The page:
Symptoms and Signs of Peritonsillar Abscess (Throat Abscess)

Medical Author: John P. Cunha, DO, FACOEP
Medically Reviewed on 9/10/2021

Doctor's Notes on Peritonsillar Abscess (Throat Abscess)

A peritonsillar abscess (PTA) is a collection of pus that forms in the tissues of the throat next to one of the tonsils. When the tonsils become infected (tonsillitis) and the infections spreads to the soft tissues, a peritonsillar abscess may result.

The first symptom of a peritonsillar abscess is typically a sore throat that is isolated on one side. Once the sore throat starts, it can take 2-5 days for the abscess to form. Swelling of the mouth and throat (typically on one side) may occur, the uvula may be pushed away from the swollen side, and the lymph glands in the neck may be enlarged and tender. Other signs and symptoms of a peritonsillar abscess include

  • painful swallowing,
  • fever and chills,
  • muscle spasm in the muscles of the jaw (trismus) and neck (torticollis),
  • ear pain on the same side as the abscess,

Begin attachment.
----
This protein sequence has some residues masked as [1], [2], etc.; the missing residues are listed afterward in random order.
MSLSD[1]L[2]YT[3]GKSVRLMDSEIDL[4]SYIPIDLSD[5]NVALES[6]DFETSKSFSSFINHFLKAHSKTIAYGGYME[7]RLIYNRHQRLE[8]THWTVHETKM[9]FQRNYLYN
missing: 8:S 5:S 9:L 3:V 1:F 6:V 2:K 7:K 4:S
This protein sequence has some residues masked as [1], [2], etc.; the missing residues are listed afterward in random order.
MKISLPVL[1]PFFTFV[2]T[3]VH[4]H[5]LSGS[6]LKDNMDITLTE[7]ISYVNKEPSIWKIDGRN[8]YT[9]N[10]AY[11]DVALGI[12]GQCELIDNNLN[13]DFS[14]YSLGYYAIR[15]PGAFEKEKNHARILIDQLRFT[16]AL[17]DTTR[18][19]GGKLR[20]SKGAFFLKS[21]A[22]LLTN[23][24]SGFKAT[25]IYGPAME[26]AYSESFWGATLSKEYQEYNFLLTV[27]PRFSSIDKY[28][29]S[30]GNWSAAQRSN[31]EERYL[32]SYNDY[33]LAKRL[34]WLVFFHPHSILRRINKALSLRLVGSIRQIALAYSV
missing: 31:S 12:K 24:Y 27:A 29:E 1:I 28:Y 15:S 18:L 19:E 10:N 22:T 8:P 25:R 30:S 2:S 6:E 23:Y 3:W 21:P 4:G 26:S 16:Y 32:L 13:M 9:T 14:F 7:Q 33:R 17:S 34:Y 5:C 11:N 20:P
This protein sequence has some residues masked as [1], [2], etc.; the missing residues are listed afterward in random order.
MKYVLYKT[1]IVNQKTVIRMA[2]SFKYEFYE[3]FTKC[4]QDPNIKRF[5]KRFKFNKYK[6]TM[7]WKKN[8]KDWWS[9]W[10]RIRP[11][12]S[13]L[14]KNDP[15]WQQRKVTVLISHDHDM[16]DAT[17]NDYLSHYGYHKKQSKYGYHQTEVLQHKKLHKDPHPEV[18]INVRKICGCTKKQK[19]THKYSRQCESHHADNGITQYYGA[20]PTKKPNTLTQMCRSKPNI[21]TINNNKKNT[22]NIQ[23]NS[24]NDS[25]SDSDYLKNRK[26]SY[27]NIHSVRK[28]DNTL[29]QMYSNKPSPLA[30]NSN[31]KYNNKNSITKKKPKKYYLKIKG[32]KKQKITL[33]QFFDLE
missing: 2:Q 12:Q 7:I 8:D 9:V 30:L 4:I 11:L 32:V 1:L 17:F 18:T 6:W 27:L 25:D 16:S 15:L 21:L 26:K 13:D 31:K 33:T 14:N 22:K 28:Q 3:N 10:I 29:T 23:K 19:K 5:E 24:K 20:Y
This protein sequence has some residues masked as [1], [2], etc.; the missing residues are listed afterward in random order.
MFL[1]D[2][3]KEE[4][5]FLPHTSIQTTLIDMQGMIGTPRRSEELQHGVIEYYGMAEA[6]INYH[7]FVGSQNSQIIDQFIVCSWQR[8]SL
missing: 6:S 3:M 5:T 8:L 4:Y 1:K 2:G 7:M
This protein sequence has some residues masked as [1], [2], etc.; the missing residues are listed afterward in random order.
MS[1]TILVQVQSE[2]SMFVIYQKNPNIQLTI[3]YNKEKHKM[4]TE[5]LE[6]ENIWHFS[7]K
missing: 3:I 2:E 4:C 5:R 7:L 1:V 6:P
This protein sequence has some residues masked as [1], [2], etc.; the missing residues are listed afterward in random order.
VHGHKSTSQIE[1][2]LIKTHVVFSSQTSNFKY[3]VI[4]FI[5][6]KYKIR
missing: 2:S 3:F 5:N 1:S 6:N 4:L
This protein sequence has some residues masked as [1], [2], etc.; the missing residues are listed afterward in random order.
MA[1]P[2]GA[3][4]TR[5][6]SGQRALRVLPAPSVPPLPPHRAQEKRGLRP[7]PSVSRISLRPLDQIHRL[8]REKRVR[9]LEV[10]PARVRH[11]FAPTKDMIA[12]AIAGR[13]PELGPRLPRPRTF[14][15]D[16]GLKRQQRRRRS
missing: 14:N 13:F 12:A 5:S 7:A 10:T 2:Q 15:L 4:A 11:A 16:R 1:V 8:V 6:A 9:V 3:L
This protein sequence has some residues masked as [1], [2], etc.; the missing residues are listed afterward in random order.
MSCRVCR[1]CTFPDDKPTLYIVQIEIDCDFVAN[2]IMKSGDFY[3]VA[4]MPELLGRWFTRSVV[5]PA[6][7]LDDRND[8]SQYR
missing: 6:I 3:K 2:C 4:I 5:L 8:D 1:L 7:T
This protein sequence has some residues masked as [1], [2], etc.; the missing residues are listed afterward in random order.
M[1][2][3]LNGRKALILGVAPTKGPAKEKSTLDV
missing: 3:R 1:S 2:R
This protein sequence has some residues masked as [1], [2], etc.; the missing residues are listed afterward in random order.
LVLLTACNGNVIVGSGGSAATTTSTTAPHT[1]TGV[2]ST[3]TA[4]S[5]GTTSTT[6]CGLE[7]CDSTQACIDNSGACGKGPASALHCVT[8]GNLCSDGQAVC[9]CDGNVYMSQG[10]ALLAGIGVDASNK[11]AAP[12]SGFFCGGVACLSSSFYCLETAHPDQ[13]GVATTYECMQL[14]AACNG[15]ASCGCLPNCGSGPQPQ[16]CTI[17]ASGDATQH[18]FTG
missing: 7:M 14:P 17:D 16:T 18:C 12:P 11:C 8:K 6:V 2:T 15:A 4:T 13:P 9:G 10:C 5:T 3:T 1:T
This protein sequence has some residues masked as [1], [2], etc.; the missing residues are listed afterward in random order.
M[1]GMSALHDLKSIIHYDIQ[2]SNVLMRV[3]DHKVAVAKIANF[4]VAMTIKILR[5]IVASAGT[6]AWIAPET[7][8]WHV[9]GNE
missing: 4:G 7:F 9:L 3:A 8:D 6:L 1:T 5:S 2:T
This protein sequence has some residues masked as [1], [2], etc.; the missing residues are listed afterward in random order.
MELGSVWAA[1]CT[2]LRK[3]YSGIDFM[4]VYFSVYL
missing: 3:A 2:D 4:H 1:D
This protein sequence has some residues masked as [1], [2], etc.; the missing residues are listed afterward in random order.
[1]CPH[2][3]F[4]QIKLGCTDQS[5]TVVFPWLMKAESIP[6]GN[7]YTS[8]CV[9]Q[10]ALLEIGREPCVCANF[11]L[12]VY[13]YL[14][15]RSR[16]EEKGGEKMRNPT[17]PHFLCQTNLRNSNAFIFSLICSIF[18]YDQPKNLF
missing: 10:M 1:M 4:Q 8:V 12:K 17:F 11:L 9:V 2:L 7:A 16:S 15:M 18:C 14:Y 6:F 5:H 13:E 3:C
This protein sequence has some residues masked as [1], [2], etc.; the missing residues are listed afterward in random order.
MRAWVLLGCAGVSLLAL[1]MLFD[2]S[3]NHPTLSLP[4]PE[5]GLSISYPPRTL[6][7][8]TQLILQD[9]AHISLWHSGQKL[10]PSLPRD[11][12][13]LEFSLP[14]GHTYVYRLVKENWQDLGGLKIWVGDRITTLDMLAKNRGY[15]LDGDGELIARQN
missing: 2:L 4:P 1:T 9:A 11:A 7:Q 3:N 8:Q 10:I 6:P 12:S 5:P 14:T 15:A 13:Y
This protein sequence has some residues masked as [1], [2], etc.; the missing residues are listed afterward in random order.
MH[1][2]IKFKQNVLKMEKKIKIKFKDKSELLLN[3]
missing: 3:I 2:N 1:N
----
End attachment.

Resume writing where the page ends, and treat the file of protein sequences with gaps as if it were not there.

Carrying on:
• a muffled voice, and
  • difficulty swallowing saliva.

What Is the Treatment for Peritonsillar Abscess?

Patients with a peritonsillar abscess should seek medical care. In severe cases, the abscess may cause problems with the airway which can affect the ability to breathe. This requires prompt surgery to drain the abscess and stabilize the airway. 

In most cases, a peritonsillar abscess can be treated in a hospital’s emergency department or a specialist’s office. Pain medications, antibiotics and corticosteroids are often needed.  

In adults and children who have a PTA without airway complications, antibiotics and corticosteroids without surgical drainage had similar treatment success compared with medical therapy plus surgical drainage. Consultation with an otolaryngologist (ENT) can may be necessary to help determine appropriate management for the individual patient.

Peritonsillar abscess is often caused by bacteria. Antibiotics commonly used to treat a peritonsillar abscess include:

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Kasper, D.L., et al., eds. Harrison's Principles of Internal Medicine, 19th Ed. United States: McGraw-Hill Education, 2015.